Washington, D.C. -
11/07/2007 - Are nanoparticles safe to breathe? Do carbon nanotubes behave like asbestos? What does the public think about nanotechnology's risk-benefit trade-offs?
You can find the answers to these questions and more in an exciting new blog hosted by SAFENANO (See: http://www.community.safenano.org/blogs). Andrew D. Maynard, Project on Emerging Nanotechnologies chief scientist, will be a regular contributor to the blog and will explore the many facets of nanotechnology's benefits and risks.
In his latest blog post, "Invest in nano applications, and the risks will take care of themselves?," Maynard examines recent Congressional testimony by venture capitalist and co-chair of the U.S. President's Council of Advisors on Science and Technology (PCAST) Floyd Kvamme. Maynard was a witness with Kvamme at last week's House Science Committee hearing about research into nanotechnology's possible health and environmental impacts. Maynard's blog post spotlights "red flags," which Kvamme's testimony ignores, about the possible risks of some nanoparticles, and questions whether enough is being done to ensure the safety of rapidly emerging nanotechnology-based products.
The SAFENANO blog, and particularly Andrew Maynard's contribution are a "must read" for nanoscientists, businesspeople, journalists and others interested in the technology that will lead to what some are calling the next Industrial Revolution. The blog combines wit, policy insights and scientific rigor.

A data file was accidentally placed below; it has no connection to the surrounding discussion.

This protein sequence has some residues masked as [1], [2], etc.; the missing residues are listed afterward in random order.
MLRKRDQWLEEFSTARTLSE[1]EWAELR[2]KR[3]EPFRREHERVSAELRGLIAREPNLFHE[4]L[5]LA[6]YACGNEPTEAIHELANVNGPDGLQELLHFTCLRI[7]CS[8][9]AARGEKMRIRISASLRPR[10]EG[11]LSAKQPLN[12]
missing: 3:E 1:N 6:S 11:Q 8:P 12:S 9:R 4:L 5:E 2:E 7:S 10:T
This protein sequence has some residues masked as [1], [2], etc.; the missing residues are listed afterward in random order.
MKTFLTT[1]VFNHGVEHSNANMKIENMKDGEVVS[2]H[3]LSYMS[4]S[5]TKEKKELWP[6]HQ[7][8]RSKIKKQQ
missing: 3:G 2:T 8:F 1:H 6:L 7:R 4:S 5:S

Maynard is one of the foremost international experts on addressing possible nanotechnology risks and developing safe nanotechnologies. He holds a Ph.D. in ultrafine aerosol analysis from Cambridge University (UK). His recent Congressional and public testimonies are available online at www.nanotechproject.org.
SAFENANO, the UK's premier resource on nanotechnology health and safety, is a venture by the Institute of Occupational Medicine (IOM) in Great Britain. The SAFENANO initiative's mission is to provide independent, impartial advice and consultancy concerning the potential risks to the environment and human health from nanoparticles, and to help industrial and academic communities quantify and control the risks to their workforce, consumers and the general populations and the environment.
Nanotechnology is the ability to measure, see, manipulate and manufacture things usually between 1 and 100 nanometers. A nanometer is one billionth of a meter. A human hair is roughly 100,000 nanometers wide. According to Lux Research, emerging nanotechnology was incorporated into more than $50 billion in manufactured goods in 2006. By 2014, a projected $2.6 trillion in global manufactured goods will incorporate nanotech, or about 15 percent of total output.
The Project on Emerging Nanotechnologies is an initiative launched by the Woodrow Wilson International Center for Scholars (www.wilsoncenter.org) and The Pew Charitable Trusts (www.pewtrusts.org) in 2005. It is dedicated to helping business, government and the public anticipate and manage possible health and environmental implications of nanotechnology.
Pew is no longer active in this line of work, but for more information, visit the Project on Emerging Nanotechnologies on PewHealth.org.